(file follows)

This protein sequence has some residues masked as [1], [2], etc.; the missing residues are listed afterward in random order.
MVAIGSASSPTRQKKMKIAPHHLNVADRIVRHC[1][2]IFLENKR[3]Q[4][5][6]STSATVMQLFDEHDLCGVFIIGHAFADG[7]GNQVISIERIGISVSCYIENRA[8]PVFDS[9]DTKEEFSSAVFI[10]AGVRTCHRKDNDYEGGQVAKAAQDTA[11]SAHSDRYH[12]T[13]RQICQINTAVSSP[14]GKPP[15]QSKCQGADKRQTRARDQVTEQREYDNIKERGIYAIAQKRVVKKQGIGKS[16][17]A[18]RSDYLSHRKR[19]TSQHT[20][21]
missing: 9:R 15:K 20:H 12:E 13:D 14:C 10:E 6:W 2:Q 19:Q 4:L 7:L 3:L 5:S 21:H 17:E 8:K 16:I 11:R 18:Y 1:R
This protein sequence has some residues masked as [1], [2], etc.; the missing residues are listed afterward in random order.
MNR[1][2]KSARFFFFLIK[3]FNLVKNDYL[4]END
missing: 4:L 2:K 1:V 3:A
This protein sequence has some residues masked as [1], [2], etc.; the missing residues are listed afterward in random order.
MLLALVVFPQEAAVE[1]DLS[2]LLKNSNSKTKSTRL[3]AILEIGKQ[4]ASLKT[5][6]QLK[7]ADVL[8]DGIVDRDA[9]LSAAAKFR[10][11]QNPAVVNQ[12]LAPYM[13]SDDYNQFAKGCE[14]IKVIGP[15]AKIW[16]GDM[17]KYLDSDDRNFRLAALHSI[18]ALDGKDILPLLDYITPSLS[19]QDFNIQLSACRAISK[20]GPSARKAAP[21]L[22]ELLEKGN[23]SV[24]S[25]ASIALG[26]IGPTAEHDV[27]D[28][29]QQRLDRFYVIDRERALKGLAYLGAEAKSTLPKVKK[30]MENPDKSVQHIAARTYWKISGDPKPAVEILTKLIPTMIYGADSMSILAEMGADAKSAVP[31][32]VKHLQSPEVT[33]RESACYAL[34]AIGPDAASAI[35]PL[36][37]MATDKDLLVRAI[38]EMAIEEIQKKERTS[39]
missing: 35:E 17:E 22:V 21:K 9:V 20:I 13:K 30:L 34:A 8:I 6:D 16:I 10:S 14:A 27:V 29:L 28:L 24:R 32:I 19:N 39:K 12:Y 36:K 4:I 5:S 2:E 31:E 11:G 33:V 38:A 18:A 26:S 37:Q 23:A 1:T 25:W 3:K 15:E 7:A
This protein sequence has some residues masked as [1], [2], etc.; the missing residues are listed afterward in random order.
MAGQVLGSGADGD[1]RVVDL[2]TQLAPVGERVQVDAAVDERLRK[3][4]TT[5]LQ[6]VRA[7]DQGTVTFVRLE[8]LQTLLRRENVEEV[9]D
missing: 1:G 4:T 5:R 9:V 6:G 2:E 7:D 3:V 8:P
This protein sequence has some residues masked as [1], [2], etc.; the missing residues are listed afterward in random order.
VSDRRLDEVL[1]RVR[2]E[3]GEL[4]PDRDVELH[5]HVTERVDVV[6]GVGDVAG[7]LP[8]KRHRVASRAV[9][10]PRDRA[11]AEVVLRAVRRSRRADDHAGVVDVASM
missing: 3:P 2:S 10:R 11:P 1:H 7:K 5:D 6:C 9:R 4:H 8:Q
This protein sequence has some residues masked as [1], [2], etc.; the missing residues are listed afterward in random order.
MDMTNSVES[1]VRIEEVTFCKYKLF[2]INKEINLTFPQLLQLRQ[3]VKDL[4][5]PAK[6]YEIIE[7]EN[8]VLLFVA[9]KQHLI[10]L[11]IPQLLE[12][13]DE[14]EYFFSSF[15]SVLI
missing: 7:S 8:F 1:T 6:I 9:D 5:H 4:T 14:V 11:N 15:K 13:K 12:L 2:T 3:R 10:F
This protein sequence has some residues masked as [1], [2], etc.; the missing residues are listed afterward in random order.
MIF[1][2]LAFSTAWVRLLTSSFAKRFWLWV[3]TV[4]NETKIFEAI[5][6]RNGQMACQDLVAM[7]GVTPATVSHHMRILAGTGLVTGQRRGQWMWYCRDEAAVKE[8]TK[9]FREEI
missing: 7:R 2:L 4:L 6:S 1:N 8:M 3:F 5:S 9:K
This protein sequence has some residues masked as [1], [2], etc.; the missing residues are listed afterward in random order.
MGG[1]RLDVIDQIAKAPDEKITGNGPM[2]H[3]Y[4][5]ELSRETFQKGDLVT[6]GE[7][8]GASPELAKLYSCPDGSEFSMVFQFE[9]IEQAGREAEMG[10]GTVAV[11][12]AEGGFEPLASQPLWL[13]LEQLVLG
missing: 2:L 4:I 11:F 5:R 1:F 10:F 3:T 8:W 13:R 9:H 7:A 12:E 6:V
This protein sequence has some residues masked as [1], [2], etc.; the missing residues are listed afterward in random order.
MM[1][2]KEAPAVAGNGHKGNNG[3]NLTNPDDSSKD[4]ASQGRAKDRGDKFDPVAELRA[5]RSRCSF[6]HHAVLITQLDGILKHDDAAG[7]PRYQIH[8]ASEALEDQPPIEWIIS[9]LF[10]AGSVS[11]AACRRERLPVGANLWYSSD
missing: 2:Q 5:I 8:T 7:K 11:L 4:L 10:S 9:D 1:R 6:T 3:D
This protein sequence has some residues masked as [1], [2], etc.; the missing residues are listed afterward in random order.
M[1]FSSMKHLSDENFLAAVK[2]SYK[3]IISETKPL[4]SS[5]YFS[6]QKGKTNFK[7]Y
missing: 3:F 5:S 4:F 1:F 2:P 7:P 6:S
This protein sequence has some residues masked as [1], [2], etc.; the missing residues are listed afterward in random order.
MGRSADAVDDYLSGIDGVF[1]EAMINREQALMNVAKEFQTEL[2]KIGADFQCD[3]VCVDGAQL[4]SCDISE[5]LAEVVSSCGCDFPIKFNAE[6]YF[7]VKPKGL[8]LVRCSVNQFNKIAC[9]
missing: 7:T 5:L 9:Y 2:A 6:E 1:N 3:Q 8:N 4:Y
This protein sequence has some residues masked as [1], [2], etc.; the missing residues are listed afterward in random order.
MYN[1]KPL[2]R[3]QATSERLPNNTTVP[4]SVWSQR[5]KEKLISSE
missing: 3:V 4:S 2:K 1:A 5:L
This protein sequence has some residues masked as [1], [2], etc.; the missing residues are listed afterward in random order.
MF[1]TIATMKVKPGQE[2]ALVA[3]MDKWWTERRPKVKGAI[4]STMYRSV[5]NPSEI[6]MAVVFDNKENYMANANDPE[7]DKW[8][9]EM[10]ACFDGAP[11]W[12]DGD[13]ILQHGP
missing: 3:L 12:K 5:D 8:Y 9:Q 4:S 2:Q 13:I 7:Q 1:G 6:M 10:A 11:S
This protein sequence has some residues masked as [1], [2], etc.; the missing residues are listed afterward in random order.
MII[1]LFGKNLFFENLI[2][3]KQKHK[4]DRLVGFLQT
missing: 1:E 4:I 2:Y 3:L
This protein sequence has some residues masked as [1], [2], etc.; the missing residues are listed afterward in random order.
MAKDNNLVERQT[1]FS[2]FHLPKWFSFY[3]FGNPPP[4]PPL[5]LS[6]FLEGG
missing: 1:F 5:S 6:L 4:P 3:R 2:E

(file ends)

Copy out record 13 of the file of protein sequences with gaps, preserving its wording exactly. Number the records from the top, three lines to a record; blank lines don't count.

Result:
This protein sequence has some residues masked as [1], [2], etc.; the missing residues are listed afterward in random order.
MF[1]TIATMKVKPGQE[2]ALVA[3]MDKWWTERRPKVKGAI[4]STMYRSV[5]NPSEI[6]MAVVFDNKENYMANANDPE[7]DKW[8][9]EM[10]ACFDGAP[11]W[12]DGD[13]ILQHGP
missing: 3:L 12:K 5:D 8:Y 9:Q 4:S 2:Q 13:I 7:Q 1:G 6:M 10:A 11:S